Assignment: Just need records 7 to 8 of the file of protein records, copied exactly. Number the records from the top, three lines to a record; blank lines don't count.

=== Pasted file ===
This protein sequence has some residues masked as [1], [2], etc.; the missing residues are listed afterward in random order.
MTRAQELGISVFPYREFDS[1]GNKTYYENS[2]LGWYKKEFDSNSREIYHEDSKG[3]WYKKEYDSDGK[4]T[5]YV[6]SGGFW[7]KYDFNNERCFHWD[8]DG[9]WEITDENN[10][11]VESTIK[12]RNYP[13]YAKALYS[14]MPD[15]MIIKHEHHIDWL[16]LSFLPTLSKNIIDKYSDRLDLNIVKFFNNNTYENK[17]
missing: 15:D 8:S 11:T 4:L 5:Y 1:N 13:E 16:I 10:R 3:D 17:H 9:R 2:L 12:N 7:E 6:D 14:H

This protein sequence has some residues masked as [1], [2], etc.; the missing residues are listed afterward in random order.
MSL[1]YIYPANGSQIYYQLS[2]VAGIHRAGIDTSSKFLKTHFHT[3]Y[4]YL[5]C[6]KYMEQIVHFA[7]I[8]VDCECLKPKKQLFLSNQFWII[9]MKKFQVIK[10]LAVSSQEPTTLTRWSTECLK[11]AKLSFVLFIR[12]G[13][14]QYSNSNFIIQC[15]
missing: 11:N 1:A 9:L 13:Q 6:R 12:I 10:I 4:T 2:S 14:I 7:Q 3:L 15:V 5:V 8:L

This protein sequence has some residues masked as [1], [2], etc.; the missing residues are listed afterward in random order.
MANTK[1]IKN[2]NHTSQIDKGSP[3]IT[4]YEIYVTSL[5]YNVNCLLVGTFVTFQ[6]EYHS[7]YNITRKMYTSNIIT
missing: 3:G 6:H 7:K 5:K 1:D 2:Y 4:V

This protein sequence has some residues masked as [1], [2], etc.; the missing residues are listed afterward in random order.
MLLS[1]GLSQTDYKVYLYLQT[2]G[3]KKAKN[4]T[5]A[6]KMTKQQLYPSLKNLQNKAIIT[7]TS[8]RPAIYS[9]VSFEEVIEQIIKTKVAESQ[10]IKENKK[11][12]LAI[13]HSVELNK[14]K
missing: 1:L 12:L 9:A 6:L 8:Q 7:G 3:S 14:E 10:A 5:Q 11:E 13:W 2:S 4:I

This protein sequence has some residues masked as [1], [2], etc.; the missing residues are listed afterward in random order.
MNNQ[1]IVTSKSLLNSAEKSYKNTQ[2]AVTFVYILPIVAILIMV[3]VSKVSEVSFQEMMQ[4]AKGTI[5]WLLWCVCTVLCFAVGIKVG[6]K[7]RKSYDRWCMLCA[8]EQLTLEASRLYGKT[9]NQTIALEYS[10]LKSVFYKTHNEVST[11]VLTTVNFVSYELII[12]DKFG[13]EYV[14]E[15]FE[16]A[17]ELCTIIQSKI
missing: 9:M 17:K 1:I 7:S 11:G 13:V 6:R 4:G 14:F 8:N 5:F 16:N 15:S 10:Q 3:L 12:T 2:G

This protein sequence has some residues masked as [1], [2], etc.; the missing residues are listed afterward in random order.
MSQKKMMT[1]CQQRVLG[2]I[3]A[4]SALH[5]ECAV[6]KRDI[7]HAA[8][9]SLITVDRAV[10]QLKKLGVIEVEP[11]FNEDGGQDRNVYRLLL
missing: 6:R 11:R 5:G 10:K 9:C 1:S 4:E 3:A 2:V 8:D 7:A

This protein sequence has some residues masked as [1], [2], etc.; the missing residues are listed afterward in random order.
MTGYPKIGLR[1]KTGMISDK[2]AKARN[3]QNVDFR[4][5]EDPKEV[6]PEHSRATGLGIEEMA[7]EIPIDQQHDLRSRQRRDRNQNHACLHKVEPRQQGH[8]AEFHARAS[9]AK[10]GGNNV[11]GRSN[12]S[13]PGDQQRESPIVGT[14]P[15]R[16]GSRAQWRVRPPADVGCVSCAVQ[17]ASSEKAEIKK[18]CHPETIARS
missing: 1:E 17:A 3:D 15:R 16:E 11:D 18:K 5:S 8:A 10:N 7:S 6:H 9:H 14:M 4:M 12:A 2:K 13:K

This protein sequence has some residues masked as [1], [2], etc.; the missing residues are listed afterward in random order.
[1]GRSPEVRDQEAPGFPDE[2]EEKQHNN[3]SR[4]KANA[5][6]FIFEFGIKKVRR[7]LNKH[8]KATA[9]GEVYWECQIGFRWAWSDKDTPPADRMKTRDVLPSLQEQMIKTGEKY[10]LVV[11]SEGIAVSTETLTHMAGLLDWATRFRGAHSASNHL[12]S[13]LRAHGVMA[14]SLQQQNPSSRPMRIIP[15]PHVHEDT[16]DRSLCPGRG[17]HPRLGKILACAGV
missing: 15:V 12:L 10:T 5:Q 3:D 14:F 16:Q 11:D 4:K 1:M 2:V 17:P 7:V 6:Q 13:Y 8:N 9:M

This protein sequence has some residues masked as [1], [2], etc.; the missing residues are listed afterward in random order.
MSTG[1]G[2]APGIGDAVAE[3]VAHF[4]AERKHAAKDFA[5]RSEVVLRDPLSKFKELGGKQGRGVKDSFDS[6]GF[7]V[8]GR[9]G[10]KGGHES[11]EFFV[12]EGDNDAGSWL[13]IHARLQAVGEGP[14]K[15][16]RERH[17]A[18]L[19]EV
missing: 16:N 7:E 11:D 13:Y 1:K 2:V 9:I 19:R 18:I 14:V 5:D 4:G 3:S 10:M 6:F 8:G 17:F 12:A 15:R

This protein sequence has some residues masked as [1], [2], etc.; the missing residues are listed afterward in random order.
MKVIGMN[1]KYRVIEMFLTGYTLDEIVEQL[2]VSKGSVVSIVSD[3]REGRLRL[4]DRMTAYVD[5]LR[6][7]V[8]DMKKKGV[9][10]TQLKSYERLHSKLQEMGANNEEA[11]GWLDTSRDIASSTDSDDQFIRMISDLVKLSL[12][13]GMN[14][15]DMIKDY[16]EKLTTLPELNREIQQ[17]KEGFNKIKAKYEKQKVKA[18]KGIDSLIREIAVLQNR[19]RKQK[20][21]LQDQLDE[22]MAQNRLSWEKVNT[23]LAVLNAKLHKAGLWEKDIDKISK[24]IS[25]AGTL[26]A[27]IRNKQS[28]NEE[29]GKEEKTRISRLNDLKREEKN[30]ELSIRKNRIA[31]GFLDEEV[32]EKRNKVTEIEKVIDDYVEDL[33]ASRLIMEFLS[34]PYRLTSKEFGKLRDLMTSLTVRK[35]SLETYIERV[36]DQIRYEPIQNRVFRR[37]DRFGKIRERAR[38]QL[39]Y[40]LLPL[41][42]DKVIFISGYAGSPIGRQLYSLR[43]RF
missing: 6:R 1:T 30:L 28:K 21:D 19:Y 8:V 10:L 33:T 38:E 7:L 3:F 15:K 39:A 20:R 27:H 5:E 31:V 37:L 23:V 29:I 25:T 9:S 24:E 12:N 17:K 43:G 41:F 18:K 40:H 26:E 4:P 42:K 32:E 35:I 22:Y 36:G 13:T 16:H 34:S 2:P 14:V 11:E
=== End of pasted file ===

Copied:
This protein sequence has some residues masked as [1], [2], etc.; the missing residues are listed afterward in random order.
MTGYPKIGLR[1]KTGMISDK[2]AKARN[3]QNVDFR[4][5]EDPKEV[6]PEHSRATGLGIEEMA[7]EIPIDQQHDLRSRQRRDRNQNHACLHKVEPRQQGH[8]AEFHARAS[9]AK[10]GGNNV[11]GRSN[12]S[13]PGDQQRESPIVGT[14]P[15]R[16]GSRAQWRVRPPADVGCVSCAVQ[17]ASSEKAEIKK[18]CHPETIARS
missing: 1:E 17:A 3:D 15:R 16:E 11:D 18:K 5:S 8:A 10:N 7:S 6:H 9:H 14:M 4:M 12:A 2:K 13:K

This protein sequence has some residues masked as [1], [2], etc.; the missing residues are listed afterward in random order.
[1]GRSPEVRDQEAPGFPDE[2]EEKQHNN[3]SR[4]KANA[5][6]FIFEFGIKKVRR[7]LNKH[8]KATA[9]GEVYWECQIGFRWAWSDKDTPPADRMKTRDVLPSLQEQMIKTGEKY[10]LVV[11]SEGIAVSTETLTHMAGLLDWATRFRGAHSASNHL[12]S[13]LRAHGVMA[14]SLQQQNPSSRPMRIIP[15]PHVHEDT[16]DRSLCPGRG[17]HPRLGKILACAGV
missing: 15:V 12:L 10:T 5:Q 3:D 14:F 16:Q 11:D 4:K 1:M 2:V 17:P 7:V 6:Q 13:Y 8:N 9:M